John, being one of the smartest software engineers I have known, was a purist, and believed in hand-coding the complete Dialplan management himself. While interesting, this was not fun, as the “DialPlan Language” is, in my opinion, non intuitive – possibly a legacy of the “old days of telephony”.

I soon found that there were a number of “package environments” coming out to run Asterisk, and each of these has progressed towards making it simpler to implement. Trixbox was an open source environment, but when it was acquired by Fonality, the “Open source” motivation, sort of disappeared, and the “Free version” became a poor second cousin to their paid version. I moved towards Ward Mundy (et al) and the PBXinaFlash variant. It still has a level of secrecy about how some of it hangs together, but the group (including Ward) maintaining it, are far more responsive, and innovative with respect to new features and enhancements. This couple with the folks at “Freepbx” who have built a beautiful XML based, Database-backended system for configuration management, has made for a reasonably stable, yet dynamic environment.

I worked with Ben Sharif, author of a number of ebooks on this technology, in a range of areas, and have deployed Asterisk for a few other people. I am looking to build a “package” environment around it and some other software as a commercial product (and that’s all I am going to tell you about that, as I plan to make money from that). In addition, I have designed multiple Large Scale Asterisk environments and currently in the process of implementing yet another.

Enjoy the world of VOIP, and if I can elaborate on anything, please let me know.

2 Nov
Posted in: Politics, Technologies
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eGovernment in Australia – are they really serious?

In conjunction with the “Magic” NBN and various other efforts we keep hearing about eHealth and eGovernment and so on. eHealth is a whole separate “other story”, so let’s focus on eGovernment, or the “Big Picture”, although Health will come into the discussion.

In the United States we are starting to see a massive movement towards eGovernment. When they first started out, there were but a handful of applications, now the US Government datasets (and applications being built from them), are running into the hundreds. Here in Australia, there are a mere handful. Possibly one of the notable in the US, is the NY state Senate – it has opened up almost everything, and actively canvasses for mashups and so on.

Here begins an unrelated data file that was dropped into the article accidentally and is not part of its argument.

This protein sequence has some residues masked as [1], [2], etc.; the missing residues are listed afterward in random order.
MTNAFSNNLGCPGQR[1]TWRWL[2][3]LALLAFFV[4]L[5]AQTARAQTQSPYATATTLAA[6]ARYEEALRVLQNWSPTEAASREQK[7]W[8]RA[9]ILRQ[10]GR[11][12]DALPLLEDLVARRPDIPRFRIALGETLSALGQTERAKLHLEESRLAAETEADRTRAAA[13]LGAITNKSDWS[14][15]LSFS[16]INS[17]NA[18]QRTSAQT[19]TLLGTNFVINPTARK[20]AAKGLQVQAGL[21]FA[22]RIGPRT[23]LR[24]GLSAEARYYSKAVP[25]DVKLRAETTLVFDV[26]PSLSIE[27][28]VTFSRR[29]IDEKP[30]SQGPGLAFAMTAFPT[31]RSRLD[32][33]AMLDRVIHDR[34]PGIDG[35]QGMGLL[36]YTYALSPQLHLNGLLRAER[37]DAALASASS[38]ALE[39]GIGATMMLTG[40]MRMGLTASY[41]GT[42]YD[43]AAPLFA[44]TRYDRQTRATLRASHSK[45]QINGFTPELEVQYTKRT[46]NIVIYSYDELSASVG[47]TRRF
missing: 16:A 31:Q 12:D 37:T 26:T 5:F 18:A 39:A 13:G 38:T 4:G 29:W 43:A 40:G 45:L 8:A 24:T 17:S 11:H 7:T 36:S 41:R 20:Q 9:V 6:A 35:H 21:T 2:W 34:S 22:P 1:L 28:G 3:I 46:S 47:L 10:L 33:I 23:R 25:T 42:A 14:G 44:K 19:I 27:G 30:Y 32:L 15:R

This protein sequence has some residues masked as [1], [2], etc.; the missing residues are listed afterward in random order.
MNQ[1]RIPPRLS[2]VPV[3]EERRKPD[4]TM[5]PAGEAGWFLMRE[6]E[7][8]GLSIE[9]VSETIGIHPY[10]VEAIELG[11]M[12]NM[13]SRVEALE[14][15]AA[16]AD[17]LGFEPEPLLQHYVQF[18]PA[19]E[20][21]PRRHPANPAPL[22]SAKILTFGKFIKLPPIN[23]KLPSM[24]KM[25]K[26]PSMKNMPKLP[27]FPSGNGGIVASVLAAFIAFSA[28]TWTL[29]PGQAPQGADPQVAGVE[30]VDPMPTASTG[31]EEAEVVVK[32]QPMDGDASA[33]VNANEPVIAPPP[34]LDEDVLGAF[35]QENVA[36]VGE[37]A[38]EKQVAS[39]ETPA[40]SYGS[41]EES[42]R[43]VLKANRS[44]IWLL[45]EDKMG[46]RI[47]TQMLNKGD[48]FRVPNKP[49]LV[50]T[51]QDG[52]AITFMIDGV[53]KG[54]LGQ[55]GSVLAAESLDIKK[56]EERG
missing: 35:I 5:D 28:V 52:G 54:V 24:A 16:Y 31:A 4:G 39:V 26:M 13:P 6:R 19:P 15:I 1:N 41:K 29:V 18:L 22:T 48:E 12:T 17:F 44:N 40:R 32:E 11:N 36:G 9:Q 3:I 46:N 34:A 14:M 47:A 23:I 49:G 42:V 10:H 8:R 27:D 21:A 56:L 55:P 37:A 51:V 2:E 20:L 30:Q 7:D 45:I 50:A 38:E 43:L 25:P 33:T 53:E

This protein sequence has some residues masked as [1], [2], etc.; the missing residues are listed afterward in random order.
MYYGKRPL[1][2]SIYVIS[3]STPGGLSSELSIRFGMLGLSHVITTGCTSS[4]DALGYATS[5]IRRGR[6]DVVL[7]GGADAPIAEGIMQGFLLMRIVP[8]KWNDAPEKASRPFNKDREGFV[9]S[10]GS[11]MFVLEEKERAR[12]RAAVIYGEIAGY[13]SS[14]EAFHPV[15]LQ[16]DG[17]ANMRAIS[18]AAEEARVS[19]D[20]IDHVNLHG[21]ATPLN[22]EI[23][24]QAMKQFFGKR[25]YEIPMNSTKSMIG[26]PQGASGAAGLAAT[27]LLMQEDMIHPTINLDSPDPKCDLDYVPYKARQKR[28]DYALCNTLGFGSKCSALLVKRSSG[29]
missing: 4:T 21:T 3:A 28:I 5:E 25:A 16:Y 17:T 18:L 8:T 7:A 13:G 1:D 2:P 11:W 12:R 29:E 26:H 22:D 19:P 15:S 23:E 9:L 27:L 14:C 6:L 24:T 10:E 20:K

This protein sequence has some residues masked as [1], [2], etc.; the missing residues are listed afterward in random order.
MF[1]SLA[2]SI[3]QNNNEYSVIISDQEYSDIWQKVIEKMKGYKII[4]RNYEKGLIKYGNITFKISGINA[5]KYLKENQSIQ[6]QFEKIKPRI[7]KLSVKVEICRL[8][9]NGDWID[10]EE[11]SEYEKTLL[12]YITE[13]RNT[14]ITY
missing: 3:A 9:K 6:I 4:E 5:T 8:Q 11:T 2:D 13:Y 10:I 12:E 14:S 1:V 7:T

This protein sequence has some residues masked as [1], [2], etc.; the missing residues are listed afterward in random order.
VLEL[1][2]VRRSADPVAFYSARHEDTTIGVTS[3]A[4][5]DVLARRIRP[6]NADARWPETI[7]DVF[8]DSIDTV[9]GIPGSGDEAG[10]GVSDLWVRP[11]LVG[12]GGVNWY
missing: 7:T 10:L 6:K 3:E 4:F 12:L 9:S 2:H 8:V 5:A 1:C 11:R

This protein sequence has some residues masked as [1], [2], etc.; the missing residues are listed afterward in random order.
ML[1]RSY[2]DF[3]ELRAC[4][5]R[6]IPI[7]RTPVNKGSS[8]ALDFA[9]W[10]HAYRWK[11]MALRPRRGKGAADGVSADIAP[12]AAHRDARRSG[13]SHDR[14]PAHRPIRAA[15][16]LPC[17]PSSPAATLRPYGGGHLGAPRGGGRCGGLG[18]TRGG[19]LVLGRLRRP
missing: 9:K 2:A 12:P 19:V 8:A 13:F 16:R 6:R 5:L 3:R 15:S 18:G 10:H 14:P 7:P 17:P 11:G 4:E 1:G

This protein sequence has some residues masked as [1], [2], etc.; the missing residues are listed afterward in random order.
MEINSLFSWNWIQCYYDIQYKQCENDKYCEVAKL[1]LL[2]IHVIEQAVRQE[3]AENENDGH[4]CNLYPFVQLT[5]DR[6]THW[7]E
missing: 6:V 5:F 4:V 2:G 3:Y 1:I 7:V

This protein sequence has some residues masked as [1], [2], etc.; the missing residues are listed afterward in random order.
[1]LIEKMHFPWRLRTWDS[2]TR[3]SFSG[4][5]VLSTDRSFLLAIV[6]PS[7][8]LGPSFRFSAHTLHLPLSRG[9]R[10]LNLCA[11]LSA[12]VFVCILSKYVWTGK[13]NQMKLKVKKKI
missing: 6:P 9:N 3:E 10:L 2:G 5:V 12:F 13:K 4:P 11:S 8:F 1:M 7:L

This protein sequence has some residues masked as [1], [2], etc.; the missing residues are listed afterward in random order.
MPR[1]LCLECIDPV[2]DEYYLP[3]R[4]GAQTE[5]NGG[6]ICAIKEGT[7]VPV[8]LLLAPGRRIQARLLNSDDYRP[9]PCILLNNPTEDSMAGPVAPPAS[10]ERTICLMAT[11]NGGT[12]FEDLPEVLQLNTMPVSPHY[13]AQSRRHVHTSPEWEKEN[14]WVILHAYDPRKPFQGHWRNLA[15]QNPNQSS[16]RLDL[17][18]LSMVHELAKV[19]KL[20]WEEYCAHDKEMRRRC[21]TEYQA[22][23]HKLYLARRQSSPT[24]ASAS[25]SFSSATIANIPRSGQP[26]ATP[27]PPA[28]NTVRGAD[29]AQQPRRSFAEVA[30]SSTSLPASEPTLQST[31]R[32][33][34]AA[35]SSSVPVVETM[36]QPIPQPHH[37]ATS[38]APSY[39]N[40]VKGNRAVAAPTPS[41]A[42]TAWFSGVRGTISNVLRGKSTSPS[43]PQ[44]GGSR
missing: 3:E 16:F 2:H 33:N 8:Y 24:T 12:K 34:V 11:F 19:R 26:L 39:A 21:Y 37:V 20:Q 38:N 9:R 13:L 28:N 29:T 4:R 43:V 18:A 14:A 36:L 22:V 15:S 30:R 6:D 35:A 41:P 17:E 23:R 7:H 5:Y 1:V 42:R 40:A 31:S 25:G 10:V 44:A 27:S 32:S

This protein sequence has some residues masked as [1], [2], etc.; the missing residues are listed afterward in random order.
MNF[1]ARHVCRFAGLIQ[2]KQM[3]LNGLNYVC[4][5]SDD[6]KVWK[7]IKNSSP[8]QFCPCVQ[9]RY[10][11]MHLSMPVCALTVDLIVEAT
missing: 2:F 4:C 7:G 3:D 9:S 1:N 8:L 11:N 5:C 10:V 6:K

I have a particular “beef with government” on this issue.  I was inspired when I saw, the “google transit” Project.   You may already know that Google “do” maps. If you are watching closely, you will see that their maps include the ability to present directions – how to get from a to b, and with a number of variations, like graphically forcing a slightly different route (to pick up something on the way). Equally, you can specify to Google Maps that you want to walk – I am not sure what the differences are in terms  of route selection, with this (I am assuming, walking across parks and gardens rather than around them, and so on).   But the most often understated component of google maps is Google Transit.  Google have an open specification for data formats which they keep at. The bue

Other areas of eGovernment, that just aren’t happening in Australia, must include the mammoth efforts of NEHTA. The National Electronic Health Transition Agency, has to be one of the most ultimately ineffective bodies associated with our government. It has drawn a budget in the billions of dollars, over the course of the last half dozen years – It has staff in the hundreds. It’s brief was to develop standards for e-health, and after much delay and fanfare – they just adopted an international standard – SNOMED-CT (Systematized? Nomenclature of Medicine – Clinical Terms). This takes hundreds of people? How so?

It is the epitome of “non-delivery” with Doctors billing for things that it hasn’t even made yet, such as
Phantom payments. There is a reasonable assumption that if you are meant to be the peak body for Medical IT Standards in the Country, that you would be keeping track of such things.

But then, the track record in our medical system in general isn’t all the flash. There has been an IEEE standard for Medical Device Management for over a decade. IEEE11073, as I recall. Oximeters and Infusion pumps typically have compatible connectors for this standard – and how many of our hospitals that we have spent billions in IT on, have networks capable of connecting and monitoring all of these…

And then you have simple things like tides data. You can get it for all sorts of locations around the world. But try to get it in a raw format to feed into a program, from the Boreau of Meteorology. Nope they have to print up tide books and charge for them (again and again). In this day and age, an app on an IPhone to do the same, would make so much more sense.

Or there is the ABS (Bureau of Stats) – Tons of Data, but very little of it, in a manipulatable format.

18 Oct
Posted in: Humanitarian
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Humanitarian Projects – often about doing it smarter